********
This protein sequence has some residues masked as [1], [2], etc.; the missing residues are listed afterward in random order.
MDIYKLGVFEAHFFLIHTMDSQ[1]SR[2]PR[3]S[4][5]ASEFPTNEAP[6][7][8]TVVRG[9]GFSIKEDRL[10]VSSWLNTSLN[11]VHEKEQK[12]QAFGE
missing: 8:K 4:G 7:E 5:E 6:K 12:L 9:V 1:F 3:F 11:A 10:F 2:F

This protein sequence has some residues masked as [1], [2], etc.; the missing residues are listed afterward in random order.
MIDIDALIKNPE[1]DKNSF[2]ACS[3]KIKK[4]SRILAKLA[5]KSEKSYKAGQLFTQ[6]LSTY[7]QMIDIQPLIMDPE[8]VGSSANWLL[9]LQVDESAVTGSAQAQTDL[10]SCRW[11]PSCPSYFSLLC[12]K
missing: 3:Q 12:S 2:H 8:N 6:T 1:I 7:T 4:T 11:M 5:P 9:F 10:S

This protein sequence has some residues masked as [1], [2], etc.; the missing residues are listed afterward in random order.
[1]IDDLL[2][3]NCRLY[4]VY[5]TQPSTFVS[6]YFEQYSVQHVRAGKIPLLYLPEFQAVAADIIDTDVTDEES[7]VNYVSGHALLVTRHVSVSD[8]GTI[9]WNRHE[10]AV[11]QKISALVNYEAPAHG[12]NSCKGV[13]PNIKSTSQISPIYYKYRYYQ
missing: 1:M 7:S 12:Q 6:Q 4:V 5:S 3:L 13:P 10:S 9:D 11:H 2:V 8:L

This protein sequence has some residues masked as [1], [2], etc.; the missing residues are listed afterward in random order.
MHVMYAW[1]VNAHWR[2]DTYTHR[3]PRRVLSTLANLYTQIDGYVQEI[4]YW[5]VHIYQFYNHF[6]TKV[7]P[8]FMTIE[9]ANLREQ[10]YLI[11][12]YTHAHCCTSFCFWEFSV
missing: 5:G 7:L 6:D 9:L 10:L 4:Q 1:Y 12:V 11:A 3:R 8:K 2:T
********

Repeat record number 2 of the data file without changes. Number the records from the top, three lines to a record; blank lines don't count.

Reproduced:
This protein sequence has some residues masked as [1], [2], etc.; the missing residues are listed afterward in random order.
MIDIDALIKNPE[1]DKNSF[2]ACS[3]KIKK[4]SRILAKLA[5]KSEKSYKAGQLFTQ[6]LSTY[7]QMIDIQPLIMDPE[8]VGSSANWLL[9]LQVDESAVTGSAQAQTDL[10]SCRW[11]PSCPSYFSLLC[12]K
missing: 3:Q 12:S 2:H 8:N 6:T 1:I 7:T 4:T 11:M 5:P 9:F 10:S